Diamonds can have cut grades of Ideal, Very Good, Good, Fair, and Poor. The cut, or proportions and angles, of a diamond determines how it reflects light. A diamond's reflective properties are referred to as "fire" or "brilliance." Too shallow a cut will let light escape through the sides of the diamond before it has a chance to reflect, making it appear watery or dull, while too deep a cut will allow light to be lost through the bottom of the diamond, making it appear dark, especially in the center.
Ideal: A diamond cut to extremely exacting proportions of depth, diameter, and angles, allowing for maximum brilliance (white light returning to the eye), dispersion (the play of colors you see in a diamond's reflections), and scintillation (sparkling flashes that are seen when the stone, light source, or the viewer moves).Diamonds with an Ideal cut grade are much rarer and more expensive than diamonds with a Very Good or Good cut grade.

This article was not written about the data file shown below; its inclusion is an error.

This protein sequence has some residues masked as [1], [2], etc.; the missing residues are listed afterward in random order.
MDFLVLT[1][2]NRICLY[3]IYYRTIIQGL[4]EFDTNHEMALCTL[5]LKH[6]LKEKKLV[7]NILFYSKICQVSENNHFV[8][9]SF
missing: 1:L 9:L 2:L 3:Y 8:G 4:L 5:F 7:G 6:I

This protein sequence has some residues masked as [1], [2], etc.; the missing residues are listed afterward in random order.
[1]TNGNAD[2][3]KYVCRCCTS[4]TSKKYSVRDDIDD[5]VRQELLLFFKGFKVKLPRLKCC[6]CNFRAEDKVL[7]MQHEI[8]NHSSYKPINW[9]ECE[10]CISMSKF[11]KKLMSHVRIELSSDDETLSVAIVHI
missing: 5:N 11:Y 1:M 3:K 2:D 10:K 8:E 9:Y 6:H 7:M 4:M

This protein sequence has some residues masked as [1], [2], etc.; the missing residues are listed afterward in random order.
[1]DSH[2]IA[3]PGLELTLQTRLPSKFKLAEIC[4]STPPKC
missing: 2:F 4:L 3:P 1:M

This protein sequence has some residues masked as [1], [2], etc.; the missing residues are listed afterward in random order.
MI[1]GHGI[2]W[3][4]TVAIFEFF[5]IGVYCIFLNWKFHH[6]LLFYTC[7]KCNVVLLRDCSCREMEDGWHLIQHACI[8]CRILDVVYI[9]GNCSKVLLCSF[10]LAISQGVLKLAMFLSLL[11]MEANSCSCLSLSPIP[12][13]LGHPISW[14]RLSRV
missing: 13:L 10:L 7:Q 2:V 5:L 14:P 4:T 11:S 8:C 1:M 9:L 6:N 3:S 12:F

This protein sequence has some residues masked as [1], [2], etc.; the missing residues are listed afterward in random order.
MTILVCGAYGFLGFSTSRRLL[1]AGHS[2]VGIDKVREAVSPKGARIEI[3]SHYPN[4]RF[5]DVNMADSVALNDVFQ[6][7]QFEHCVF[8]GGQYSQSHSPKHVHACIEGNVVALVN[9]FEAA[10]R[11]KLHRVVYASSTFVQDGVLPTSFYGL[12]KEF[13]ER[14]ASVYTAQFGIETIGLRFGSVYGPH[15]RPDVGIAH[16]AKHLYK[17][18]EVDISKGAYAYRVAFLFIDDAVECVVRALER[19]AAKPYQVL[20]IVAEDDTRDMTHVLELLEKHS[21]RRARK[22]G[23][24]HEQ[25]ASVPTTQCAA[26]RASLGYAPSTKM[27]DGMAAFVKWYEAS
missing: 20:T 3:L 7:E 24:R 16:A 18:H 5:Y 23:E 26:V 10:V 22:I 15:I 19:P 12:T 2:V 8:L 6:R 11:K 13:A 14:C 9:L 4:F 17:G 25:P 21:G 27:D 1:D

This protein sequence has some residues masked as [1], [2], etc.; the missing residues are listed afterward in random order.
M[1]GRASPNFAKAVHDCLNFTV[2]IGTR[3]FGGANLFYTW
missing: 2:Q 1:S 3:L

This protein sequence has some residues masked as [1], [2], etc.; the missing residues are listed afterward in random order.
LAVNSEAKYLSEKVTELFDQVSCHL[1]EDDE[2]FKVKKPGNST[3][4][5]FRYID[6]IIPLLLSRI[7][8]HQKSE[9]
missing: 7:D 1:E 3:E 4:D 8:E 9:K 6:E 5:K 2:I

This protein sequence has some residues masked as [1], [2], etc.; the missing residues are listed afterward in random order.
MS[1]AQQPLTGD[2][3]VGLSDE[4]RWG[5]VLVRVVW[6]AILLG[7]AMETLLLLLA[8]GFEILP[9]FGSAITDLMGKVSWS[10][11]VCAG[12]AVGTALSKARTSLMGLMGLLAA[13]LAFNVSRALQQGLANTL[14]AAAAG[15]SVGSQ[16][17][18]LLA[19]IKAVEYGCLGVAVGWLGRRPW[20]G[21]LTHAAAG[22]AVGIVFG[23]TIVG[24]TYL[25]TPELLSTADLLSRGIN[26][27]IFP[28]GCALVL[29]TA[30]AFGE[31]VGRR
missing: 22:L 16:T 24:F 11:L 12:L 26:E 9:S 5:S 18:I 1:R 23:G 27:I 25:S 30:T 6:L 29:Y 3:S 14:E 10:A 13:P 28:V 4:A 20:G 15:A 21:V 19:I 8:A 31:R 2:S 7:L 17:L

Very Good:A diamond cut to exacting proportions, allowing it to reflect almost as much light as an Ideal cut would. Diamonds with a Very Good cut grade are brilliant diamonds with lower prices than Ideal cut.
Good: A diamond that might be slightly deeper or shallower, or have a slightly larger or smaller table facet, compared to an Ideal cut. Cutters may choose a Good cut in order to strike a balance between cut and carat weight retention. Diamonds with a Good cut grade reflect most of the light entering them and are an excellent value.
Fair: A diamond that reflects light well and costs less than a Good cut.